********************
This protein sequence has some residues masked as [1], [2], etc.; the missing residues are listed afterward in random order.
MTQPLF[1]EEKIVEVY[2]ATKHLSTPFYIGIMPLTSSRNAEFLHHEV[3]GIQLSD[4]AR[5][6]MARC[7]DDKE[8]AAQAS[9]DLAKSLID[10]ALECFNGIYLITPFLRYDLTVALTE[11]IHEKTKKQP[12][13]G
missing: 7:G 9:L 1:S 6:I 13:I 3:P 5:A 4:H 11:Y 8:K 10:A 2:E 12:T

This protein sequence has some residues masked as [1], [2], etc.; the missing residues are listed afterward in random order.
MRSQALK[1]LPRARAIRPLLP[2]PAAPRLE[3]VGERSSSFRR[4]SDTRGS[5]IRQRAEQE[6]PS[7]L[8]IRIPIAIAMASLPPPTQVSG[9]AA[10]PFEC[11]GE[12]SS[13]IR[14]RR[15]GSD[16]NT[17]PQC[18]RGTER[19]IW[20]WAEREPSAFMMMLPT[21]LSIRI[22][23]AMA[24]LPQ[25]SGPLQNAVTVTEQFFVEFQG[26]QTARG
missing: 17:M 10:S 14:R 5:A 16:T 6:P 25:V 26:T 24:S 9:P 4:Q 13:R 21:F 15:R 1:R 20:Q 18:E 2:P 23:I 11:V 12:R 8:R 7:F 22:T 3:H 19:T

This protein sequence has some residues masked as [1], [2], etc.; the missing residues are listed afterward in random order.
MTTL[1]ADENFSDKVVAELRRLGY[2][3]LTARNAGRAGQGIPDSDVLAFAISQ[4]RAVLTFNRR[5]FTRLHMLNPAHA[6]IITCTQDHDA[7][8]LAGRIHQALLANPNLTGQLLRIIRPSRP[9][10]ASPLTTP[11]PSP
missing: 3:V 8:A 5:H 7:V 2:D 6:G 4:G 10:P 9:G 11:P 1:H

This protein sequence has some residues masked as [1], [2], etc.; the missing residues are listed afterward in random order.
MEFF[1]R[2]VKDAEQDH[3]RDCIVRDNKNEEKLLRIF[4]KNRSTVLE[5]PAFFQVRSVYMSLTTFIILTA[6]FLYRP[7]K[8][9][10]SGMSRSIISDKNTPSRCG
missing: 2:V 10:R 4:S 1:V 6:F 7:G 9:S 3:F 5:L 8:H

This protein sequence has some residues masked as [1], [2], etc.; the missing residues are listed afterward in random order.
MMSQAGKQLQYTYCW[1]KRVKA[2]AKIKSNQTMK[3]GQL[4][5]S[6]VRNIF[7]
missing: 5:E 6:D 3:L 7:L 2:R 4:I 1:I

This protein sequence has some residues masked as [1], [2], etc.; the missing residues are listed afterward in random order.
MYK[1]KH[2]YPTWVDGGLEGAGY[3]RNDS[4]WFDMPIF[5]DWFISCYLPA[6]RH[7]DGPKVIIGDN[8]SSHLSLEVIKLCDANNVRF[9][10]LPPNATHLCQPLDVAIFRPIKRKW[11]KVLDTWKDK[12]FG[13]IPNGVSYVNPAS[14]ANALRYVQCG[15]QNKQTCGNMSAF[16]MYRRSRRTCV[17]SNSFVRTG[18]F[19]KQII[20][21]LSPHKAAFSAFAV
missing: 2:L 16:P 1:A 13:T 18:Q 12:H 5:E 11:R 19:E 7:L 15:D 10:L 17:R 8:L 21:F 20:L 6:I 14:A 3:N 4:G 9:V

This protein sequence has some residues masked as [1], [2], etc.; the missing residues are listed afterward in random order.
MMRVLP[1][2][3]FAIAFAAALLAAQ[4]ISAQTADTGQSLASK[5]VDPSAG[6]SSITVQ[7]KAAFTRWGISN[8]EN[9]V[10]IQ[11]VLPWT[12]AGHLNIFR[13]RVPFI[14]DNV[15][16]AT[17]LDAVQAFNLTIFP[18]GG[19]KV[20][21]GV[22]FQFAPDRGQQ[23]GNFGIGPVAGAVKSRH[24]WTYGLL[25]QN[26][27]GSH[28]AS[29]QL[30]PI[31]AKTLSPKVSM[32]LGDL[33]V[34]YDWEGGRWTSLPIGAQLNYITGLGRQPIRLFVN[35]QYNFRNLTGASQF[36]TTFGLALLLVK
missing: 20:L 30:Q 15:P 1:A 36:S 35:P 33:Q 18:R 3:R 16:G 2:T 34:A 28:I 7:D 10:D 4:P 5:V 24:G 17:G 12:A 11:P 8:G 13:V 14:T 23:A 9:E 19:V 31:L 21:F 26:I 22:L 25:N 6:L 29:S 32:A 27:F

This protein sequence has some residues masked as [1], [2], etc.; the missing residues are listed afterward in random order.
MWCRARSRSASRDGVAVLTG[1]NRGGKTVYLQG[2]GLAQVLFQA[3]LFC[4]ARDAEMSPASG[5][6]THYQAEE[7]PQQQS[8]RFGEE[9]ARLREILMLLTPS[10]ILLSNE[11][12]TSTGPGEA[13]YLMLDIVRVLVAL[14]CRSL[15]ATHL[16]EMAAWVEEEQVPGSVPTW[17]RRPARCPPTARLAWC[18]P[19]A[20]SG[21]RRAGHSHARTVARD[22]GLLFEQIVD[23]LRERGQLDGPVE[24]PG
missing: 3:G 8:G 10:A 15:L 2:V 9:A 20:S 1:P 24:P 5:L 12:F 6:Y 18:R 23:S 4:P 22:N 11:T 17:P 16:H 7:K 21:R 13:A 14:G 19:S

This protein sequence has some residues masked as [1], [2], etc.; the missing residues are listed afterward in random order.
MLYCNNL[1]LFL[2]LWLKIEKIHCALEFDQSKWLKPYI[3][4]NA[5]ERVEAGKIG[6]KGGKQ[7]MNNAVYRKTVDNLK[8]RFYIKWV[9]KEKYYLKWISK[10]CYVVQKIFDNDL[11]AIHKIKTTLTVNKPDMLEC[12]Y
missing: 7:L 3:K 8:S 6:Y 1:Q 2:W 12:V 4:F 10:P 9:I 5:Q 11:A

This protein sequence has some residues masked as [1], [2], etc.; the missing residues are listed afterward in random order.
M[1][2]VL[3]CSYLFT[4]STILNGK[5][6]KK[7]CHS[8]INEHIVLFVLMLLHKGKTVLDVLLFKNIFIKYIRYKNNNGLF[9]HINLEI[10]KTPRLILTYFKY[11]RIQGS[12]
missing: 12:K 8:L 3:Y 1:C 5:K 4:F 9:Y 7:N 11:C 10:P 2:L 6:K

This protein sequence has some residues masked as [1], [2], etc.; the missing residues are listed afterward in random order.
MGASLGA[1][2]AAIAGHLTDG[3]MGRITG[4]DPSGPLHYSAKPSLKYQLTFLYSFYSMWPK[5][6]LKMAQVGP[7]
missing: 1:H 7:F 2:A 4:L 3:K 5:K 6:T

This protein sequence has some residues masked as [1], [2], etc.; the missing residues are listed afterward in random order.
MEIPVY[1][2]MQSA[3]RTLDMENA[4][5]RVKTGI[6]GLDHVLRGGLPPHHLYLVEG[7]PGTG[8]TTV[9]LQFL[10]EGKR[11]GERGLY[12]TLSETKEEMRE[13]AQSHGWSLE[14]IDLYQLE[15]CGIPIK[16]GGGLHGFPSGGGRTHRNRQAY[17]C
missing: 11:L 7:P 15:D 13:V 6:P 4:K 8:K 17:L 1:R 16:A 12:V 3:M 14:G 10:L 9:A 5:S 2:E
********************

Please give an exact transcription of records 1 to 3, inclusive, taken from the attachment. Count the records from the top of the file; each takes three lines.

This protein sequence has some residues masked as [1], [2], etc.; the missing residues are listed afterward in random order.
MTQPLF[1]EEKIVEVY[2]ATKHLSTPFYIGIMPLTSSRNAEFLHHEV[3]GIQLSD[4]AR[5][6]MARC[7]DDKE[8]AAQAS[9]DLAKSLID[10]ALECFNGIYLITPFLRYDLTVALTE[11]IHEKTKKQP[12][13]G
missing: 7:G 9:L 1:S 6:I 13:I 3:P 5:A 4:H 11:Y 8:K 10:A 2:E 12:T

This protein sequence has some residues masked as [1], [2], etc.; the missing residues are listed afterward in random order.
MRSQALK[1]LPRARAIRPLLP[2]PAAPRLE[3]VGERSSSFRR[4]SDTRGS[5]IRQRAEQE[6]PS[7]L[8]IRIPIAIAMASLPPPTQVSG[9]AA[10]PFEC[11]GE[12]SS[13]IR[14]RR[15]GSD[16]NT[17]PQC[18]RGTER[19]IW[20]WAEREPSAFMMMLPT[21]LSIRI[22][23]AMA[24]LPQ[25]SGPLQNAVTVTEQFFVEFQG[26]QTARG
missing: 17:M 10:S 14:R 5:A 16:T 6:P 25:V 26:T 24:S 9:P 4:Q 13:R 21:F 15:R 1:R 20:Q 18:E 2:P 23:I 11:V 12:R 8:R 7:F 22:T 3:H 19:T

This protein sequence has some residues masked as [1], [2], etc.; the missing residues are listed afterward in random order.
MTTL[1]ADENFSDKVVAELRRLGY[2][3]LTARNAGRAGQGIPDSDVLAFAISQ[4]RAVLTFNRR[5]FTRLHMLNPAHA[6]IITCTQDHDA[7][8]LAGRIHQALLANPNLTGQLLRIIRPSRP[9][10]ASPLTTP[11]PSP
missing: 3:V 8:A 5:H 7:V 2:D 6:G 4:G 10:P 9:G 11:P 1:H